People who have severe and end-stage lung disease are candidates for this surgical procedure. It is also considered for those who have conditions that would be fatal if the transplant is not done. The most common lung diseases that require this surgery include chronic obstructive pulmonary disease such as emphysema and chronic bronchitis, idiopathic pulmonary fibrosis, cystic fibrosis, and idiopathic pulmonary arterial hypertension.
People who are over the age of 60 are usually discouraged from undergoing a lung transplant due to the associated risks and complications. So are people who have heart, liver or kidney disease, alcohol addiction, smoking habit, drug abuse, infections, and cancer.
Preparing for a Lung Transplant
Before a lung transplant is scheduled, a patient first needs to undergo a long and complicated evaluation process. During this stage, doctors, psychologists, and social workers meet with the patient to talk with him/her and gather information. The evaluation procedure can take about many weeks to a few months. The team doesn't only consider the lung condition of the patient but also other factors such as family and social support, financial status, psychological condition, and other medical condition.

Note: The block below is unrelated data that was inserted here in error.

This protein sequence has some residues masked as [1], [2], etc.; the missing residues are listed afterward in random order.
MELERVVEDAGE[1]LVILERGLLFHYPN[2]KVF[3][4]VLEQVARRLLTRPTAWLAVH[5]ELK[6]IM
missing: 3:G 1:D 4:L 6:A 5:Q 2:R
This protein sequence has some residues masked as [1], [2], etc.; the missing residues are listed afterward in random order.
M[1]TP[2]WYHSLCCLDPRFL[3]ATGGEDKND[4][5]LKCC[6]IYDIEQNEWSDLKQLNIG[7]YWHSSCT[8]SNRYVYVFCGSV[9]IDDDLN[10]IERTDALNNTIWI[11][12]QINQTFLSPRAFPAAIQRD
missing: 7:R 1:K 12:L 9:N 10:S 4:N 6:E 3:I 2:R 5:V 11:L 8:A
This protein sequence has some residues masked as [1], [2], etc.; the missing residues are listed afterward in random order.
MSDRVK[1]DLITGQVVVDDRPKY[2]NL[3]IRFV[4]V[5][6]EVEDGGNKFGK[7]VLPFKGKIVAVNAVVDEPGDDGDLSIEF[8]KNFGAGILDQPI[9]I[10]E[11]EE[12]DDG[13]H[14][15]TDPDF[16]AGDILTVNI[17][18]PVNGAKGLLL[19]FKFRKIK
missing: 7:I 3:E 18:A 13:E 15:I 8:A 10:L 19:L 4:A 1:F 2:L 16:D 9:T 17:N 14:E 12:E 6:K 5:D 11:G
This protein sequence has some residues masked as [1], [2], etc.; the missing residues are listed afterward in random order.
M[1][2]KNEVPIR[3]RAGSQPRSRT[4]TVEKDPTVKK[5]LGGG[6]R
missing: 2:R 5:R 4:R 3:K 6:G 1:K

Several tests are performed during this process. These include pulmonary function tests, cardiac stress test, coronary artery catheterization, bone mineral density test, chest X-ray, computed tomography (CT scan) of the chest, blood tests for kidney function and liver function, complete blood count (CBC), blood type and antibodies present in the blood for the purpose of matching against potential donors for the lungs.
When compatible lungs have been found, the patient will be called urgently to the hospital or transplant center to get ready for the surgery. The surgical team will examine the lungs of the deceased donor to find out if these are suitable for transplant. Once this is determined, the surgery is started immediately while the lungs are still in transit.
First, the surgeon will cut an incision in the chest. This can be done on either one side if the transplant is only for a single lung or across the entire chest or both sides if the transplant is for both lungs. The patient will be under general anesthesia throughout the procedure. Some patients need to go on cardiopulmonary bypass during the surgery. This means that the blood is pumped with oxygen from a machine instead of the heart and lungs.
After the Surgery
Recovery time varies from one person to another. Some can leave the hospital only after a week. But others may stay for a few weeks to a month. Activities that will help ensure long-term success for the surgery are regular physical therapy, rehabilitation exercises, medication plan, regular visits to the doctor, regular tests of lung function, and so on.